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Drought hampers chances of Australian farm exporters making most of US-China trade dispute

Rural News

Ongoing drought is likely to hamper any chance of Australian agricultural exporters being able to cash on escalated trade tensions between the US and China.

President Donald Trump has implemented a new 10 percent tariff on $300 billion worth of Chinese goods.

China has been quick to respond by suspending imports of any American agricultural product.

The Chinese Minister of Commerce said actions by the US were a “serious violation” of talks between the two nations.

Ag Answers Analyst Michael Curtis has told Macquarie National News Rural Reporter Eddie Summerfield Australia is unlikely to fill the void.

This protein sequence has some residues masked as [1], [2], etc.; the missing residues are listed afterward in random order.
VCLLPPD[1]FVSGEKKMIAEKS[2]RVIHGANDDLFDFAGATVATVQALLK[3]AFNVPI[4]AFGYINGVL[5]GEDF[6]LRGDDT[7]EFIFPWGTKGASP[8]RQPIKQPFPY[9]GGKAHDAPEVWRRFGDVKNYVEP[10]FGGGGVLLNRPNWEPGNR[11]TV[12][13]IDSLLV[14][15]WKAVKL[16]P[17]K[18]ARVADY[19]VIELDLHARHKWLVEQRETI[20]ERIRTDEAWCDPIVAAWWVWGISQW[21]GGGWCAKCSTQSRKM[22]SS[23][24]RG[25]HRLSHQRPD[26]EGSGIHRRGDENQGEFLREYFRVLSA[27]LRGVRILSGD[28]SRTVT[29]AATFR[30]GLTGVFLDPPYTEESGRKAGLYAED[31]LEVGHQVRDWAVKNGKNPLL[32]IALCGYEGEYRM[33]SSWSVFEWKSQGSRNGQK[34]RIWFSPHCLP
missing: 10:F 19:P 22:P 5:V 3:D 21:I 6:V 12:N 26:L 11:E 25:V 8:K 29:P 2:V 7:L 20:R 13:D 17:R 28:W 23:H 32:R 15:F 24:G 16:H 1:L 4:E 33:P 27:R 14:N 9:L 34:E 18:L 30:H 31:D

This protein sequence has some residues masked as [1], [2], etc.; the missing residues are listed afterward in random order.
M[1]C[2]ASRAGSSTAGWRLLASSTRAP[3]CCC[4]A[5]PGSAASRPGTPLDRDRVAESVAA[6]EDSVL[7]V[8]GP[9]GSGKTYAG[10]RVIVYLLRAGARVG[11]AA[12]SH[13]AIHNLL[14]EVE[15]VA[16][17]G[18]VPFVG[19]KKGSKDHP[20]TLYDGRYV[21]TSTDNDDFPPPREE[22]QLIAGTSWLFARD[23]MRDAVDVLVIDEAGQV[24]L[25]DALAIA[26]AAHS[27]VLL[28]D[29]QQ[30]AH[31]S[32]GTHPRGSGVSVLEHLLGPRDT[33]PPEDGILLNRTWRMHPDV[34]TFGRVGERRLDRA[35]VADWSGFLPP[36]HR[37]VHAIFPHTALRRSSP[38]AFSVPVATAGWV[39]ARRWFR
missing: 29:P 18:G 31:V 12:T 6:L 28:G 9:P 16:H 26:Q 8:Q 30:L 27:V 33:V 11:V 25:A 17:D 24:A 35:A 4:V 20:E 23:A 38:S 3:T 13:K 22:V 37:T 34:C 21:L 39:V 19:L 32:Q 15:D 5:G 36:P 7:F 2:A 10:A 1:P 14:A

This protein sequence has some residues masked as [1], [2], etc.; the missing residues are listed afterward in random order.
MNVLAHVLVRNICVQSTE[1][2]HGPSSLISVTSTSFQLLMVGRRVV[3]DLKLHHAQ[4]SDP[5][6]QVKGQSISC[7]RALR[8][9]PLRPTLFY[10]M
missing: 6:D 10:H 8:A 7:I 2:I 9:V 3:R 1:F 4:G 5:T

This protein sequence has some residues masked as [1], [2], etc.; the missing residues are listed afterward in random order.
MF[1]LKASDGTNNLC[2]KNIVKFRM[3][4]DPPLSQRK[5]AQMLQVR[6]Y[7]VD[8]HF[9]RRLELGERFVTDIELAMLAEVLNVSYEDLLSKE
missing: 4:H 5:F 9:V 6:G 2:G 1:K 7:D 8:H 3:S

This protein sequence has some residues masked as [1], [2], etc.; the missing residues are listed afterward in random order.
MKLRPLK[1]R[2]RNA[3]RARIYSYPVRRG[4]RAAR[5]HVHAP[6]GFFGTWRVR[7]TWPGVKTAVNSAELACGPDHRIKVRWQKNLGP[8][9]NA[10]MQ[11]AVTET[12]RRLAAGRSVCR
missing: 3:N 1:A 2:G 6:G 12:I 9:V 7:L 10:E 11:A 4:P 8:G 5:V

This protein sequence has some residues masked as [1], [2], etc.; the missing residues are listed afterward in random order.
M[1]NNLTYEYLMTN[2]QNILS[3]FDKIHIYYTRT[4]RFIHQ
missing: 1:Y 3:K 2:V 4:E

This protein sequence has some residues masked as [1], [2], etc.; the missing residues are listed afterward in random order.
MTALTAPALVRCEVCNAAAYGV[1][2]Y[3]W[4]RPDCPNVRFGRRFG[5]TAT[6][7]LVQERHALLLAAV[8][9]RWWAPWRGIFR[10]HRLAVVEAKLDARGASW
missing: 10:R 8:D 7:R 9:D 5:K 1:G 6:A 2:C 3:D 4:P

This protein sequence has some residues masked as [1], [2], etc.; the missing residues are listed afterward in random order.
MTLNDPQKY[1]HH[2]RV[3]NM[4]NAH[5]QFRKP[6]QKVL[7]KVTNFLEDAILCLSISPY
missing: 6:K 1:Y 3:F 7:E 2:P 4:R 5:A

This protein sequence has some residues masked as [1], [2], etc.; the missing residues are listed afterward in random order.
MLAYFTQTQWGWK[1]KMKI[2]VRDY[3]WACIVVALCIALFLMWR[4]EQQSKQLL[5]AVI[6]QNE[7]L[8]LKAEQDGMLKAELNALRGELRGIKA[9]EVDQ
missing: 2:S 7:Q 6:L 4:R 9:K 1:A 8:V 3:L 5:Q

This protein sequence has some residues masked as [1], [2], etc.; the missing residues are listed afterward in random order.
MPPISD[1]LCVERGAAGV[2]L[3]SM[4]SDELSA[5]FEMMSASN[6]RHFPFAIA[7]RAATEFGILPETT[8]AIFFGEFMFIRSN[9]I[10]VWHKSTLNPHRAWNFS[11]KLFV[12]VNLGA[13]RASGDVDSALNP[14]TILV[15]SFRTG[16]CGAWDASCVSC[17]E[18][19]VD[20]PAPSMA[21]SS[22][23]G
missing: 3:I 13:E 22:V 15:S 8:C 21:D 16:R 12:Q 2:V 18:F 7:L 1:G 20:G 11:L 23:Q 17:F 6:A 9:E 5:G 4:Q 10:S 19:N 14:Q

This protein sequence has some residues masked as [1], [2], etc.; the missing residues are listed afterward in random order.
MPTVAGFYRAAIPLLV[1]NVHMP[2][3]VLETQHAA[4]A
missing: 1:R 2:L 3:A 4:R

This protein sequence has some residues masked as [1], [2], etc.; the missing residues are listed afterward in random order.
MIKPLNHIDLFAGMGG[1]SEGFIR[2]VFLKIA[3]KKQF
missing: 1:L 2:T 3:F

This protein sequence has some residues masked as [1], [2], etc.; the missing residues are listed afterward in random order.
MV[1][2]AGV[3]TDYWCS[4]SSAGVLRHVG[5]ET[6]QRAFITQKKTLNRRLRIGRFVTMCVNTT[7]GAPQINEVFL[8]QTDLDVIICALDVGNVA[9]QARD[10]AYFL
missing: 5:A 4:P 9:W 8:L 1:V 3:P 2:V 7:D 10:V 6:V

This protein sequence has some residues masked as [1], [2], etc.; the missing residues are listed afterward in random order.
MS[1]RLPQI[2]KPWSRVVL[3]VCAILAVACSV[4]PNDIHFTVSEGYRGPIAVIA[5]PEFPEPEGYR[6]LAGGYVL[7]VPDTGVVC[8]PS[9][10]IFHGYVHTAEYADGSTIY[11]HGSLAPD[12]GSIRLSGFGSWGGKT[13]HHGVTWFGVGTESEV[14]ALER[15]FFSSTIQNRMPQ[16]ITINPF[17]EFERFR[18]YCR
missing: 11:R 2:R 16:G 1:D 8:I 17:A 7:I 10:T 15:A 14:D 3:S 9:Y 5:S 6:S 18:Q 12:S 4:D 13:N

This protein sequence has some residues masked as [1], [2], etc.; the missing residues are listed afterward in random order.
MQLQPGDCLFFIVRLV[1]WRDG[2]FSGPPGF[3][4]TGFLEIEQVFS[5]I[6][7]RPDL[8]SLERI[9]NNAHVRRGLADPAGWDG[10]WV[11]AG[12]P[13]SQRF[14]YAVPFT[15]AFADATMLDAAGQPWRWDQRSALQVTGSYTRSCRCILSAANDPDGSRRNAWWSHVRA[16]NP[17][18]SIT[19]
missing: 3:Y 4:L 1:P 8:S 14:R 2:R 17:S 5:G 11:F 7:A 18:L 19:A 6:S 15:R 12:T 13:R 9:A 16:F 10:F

“Unfortunately we probably don’t have the surplus production to go to China,” Mr Curtis said.

“Looking at grain pricing, we’re probably not as competitive as some other producers, such as Black Sea countries and South America.”

However, it’s not an entirely bleak outlook for exporters, with the Australian dairy industry seeing some positives from the on going trade dispute.

“But already we are seeing Australian exports benefit from the tariffs on US skim milk powder particularly, with Australian skim milk powder exports up 51 percent from the year to date,” Mr Curtis said.

Global almond prices are also expected to feel an impact from the trade war.

California grows more than 80 percent of the world’s almonds, with China their third biggest market.

Third generation American farmer Dave Phippen has expressed concerns about the upcoming season.

“As a farmer and a grower you’re feeling rather powerless,” Mr Phippen said.


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Rural News